Ending My Stigma Against Myself

I recently did my Myers-Briggs personality breakdown.

For anyone who may not be familiar, the Myers-Briggs system sorts people’s personality types into sixteen different categories, based on four sets of criteria: introverted vs. extraverted, intuitive vs. sensing, thinking vs. feeling, and judging vs. perceiving.


I am an INTJ. No surprises there. If you’d like to take the test, you can do so here: https://www.16personalities.com/free-personality-test (and about 999 other places on the internet).

I’ve never really been a fan of these sorts of things, but I go back and forth on why, depending on the day. Either I think it is impractical to box humans, with all of their complexities, into a simple 16 categories, or I think you’re either a dumbass or not a dumbass and there is no reason to over-complicate it.

It turns out this is a very INTJ thing to say.

Another INTJ thing: this was the most concise chart I could find, but it is taking all of my strength to ignore that it says “extrovert” instead of “extravert.” Extrovert has evolved into an acceptable spelling over the years, but it doesn’t make any linguistic sense.

A me thing: I hate myself for making that statement.

I did the test because we often use it in my office when students are struggling to find a major or a career path. I thought it would be useful for me to better understand the system so I could help the students. As I stated already, I wasn’t exactly shocked by my results, but when I started to do more research, it got a little crazy.

Reading about the INTJ experience was like reading a description of myself: the things I like, the things I’m good (and bad) at, the way I approach conflict, relationships. It was all laid out there on my computer screen.

INTJ is one of the rarest Myers-Briggs personality types, and an INTJ woman is the rarest gender/personality type combination of them all, making up roughly 0.5% of the population. Because of this, an INTJ woman notably has a harder time connecting with other women (and people in general). At first, reading all of this gave me comfort. I had some definition, a name to put to all of my questions about why some seemingly easy things, like being in public, were difficult for me, why I never felt like I was getting anywhere with people. I was just on a different plane. Not a better or worse plane, just different.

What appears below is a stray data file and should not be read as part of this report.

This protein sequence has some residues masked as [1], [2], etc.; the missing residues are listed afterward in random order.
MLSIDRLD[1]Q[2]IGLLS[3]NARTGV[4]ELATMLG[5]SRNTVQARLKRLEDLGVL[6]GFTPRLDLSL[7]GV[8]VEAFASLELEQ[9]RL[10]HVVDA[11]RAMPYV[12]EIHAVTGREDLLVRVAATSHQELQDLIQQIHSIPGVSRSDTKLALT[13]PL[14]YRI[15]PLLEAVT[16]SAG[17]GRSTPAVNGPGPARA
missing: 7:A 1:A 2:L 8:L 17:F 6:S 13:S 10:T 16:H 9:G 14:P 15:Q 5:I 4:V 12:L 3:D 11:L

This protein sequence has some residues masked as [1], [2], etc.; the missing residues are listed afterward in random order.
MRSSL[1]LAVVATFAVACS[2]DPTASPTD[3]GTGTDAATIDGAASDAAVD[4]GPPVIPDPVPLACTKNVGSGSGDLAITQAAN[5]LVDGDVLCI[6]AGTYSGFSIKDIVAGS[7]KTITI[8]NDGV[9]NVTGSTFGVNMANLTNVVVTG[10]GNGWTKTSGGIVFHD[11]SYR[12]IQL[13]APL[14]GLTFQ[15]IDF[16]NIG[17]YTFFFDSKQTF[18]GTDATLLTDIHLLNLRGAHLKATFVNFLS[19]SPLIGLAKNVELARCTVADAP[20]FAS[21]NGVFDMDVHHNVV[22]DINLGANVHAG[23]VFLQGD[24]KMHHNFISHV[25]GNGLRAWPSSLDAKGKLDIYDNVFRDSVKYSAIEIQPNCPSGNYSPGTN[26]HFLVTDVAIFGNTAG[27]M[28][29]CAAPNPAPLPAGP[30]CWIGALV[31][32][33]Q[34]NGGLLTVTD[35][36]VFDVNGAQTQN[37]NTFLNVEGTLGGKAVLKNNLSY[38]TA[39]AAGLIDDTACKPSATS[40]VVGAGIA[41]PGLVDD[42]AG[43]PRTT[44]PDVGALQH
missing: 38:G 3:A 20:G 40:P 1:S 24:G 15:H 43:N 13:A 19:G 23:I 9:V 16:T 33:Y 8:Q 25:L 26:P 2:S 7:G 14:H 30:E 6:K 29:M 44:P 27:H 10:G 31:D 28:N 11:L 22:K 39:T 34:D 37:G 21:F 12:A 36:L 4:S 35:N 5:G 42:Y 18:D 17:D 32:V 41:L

There were some qualities of a typical INTJ that I consider good qualities: they are competent workers, they have high professional standards for themselves and others, they embrace the weird and the creative, they are known as the entrepreneurs, strategists, architects. Some famous INTJs include Mark Zuckerberg, Nikolai Tesla, and other innovative thinkers.

But then, I started to get angry.

Because as I scrolled through my Google results, I started to see headlines like, “How to be a Likable INTJ Woman,” and, “Maintaining Your Femininity as an INTJ Woman,” or, “What It’s Like Being an INTJ Woman (And How to Fix it).” It was like the greater population’s consensus was that I needed to be repaired, reprogrammed. And there was nothing about being a likable INTJ man or person. Just woman.

This all started to make me think about all the times I’ve been called a bitch, arrogant, odd, crazy. How many times people have offered up ways I could improve myself, tricks and tips for behaving like a normal woman. I absorbed that information deeply within myself, as an INTJ would, and took it seriously. I set out to make myself a different me because I truly believed the me I had developed over the course of my life was poorly built. I’m really, really tired of thinking that way. It is hard to be fighting with yourself all the time.

Now that I’m older, I realize…I am odd. That’s okay. Call me odd. But if we are going to throw around nasty terms at one another, I think they should be reserved for those filled with malice, ill-intent, hatred, sadism. I’ve never approached any social situation with anything other than discomfort and obsessive concern about whether or not I’ll be wanted. I don’t think I deserve to be called a bitch because I don’t fit into your idea of what I should be. We may have different interests, but we are both human, and that means something.

And you know what? As Tina Fey once said, “bitches” get stuff done. And so do INTJ women.